|Publication number||US5951066 A|
|Application number||US 09/027,639|
|Publication date||Sep 14, 1999|
|Filing date||Feb 23, 1998|
|Priority date||Feb 23, 1998|
|Publication number||027639, 09027639, US 5951066 A, US 5951066A, US-A-5951066, US5951066 A, US5951066A|
|Inventors||F. Jeffery Lane, Heinrich H. Lang|
|Original Assignee||Erc Industries, Inc.|
|Export Citation||BiBTeX, EndNote, RefMan|
|Patent Citations (11), Referenced by (60), Classifications (9), Legal Events (5)|
|External Links: USPTO, USPTO Assignment, Espacenet|
This application is not related to any pending applications.
This application is not referenced in any microfiche appendix.
This invention is concerned with a connector for wellhead components such as wellhead housings, blowout preventer components and other similar assemblies which are mounted in abutted axial alignment in making up a complete wellhead structure.
In order to assemble a wellhead system for an oil or gas well it is necessary to be able to couple together in abutted vertical axial alignment tubular components that vary from well to well, depending upon the status of the well, that is, whether it is being drilled, completed or in the production phase. The stacked components typically include tees and blowout preventers as well as drill-through and completion components. In the drilling and completion of oil and gas wells it is frequently necessary to change the components making up the wellhead system and since they can be relatively large and heavy and must be constructed to sustain substantial internal pressure as well as bear the weight of tubing or casing suspended from the wellhead, they must be very securely attached to each other in a physically secure and leak proof manner. In addition, an important requirement is that the components be expeditiously installed or removed. That is, in the process of drilling, completing or working over an oil or gas well, it is important that the vertically stacked wellhead components be expeditiously interchanged since maintaining a drilling rig and crew at a well site is expensive. Minutes saved can add up to a significant amount during the process of drilling and completing a well. For this reason others in the past have provided systems for interconnecting wellhead components that are intended to decrease the time required for making changes and, at the same time, to provide for safety and leak proof connections.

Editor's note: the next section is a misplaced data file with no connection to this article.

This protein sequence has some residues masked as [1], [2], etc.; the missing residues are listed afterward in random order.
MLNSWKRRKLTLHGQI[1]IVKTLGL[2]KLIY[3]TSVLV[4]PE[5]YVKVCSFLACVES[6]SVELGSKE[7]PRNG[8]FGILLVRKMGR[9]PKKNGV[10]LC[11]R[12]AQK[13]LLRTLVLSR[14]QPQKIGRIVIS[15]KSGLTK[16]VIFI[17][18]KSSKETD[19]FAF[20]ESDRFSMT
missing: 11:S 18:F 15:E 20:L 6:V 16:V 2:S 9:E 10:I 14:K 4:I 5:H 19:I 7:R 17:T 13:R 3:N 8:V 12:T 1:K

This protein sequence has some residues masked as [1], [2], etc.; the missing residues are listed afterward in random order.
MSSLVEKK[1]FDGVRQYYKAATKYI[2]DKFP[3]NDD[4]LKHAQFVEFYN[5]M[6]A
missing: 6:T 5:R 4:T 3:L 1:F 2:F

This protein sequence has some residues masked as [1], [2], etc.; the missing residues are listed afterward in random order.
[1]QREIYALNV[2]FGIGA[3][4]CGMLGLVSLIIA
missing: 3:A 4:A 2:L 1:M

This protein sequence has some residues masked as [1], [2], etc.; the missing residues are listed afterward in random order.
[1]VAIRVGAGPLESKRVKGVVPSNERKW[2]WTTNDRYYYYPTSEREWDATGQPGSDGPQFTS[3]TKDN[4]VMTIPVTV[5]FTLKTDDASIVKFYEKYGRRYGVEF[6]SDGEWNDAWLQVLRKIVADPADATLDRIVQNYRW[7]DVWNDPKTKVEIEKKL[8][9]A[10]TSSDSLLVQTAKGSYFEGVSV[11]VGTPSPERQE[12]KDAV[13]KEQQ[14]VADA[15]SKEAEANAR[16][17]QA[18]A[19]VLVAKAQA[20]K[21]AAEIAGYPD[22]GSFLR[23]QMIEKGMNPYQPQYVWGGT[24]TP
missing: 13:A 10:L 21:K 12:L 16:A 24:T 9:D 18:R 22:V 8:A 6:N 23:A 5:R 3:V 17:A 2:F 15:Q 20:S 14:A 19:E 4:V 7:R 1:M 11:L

For background information relating to systems for connecting wellhead components reference may be had to the following previously issued United States patents, including the patents cited as references in these issued patents:
______________________________________U.S. Pat. No. INVENTOR TITLE______________________________________1,989,679 Broussard Multiple Clamp Casing Head Control2,542,302 Barker Wellhead Construction2,610,689 Eckel Wellhead Seal3,155,401 Musolf Well Head Assembly3,297,344 Hanes Connectors For Well Parts3,455,578 Hanes Fluid Pressure Releasable Automatic Tool Joint3,844,127 Koop Jr. et al Floating Drilling Platform With Quick Disconnect Legs4,606,557 Coffey Subsea Wellhead Connector5,149,143 Howell Connector Assembly With Detachable Sleeve5,158,326 Anderson et al Casing Head Connector______________________________________
A connection system for wellhead components is provided, a system that achieves secure interconnection between components in a time efficient, secure and substantially fail proof manner. The system is used to secure in vertical axial abutment aligned first and second wellhead components where each of the components has an increased external diameter circumferential integral hub portion at an end thereof. The ends being contiguous and in axial alignment with the integral hub portions in abutment or at least in substantial abutment with each other.
A toroidal member is positioned on the assembly to surround the abutted hubs of the wellhead components. A plurality of C-segments are retained by the toroidal member. Each of the C-segments is in the form of a short length segment of generally U-shaped vertical cross-sectional configuration having a recess in the forward face thereof that is configured to receive and conform to the abutted hub portions of adjacent wellhead members. The toroidal connector has a threaded opening therein for each of the segments.
Threadably received in each of the threaded openings in the toroidal connector is a threaded positioning bolt. Each of the positioning bolts has an inner end in engagement with a C-segment and an outer end that extends radially of and exteriorly of the toroidal connector. By rotating a positioning bolt, the radial position of its associated C-segment can be inwardly or outwardly radially advanced or retracted, depending upon the direction of rotation of the bolt.
When the toroidal connector and its associated C-segments and positioning bolt are placed in position to circumferentially surround abutted integral hubs of adjacent wellhead components and each of the bolts is rotated to threadably inwardly advance its associated C-segment, the C-segments are radially positioned to span the abutted circumferential hubs and thereby to retain the hubs in abutted relationship.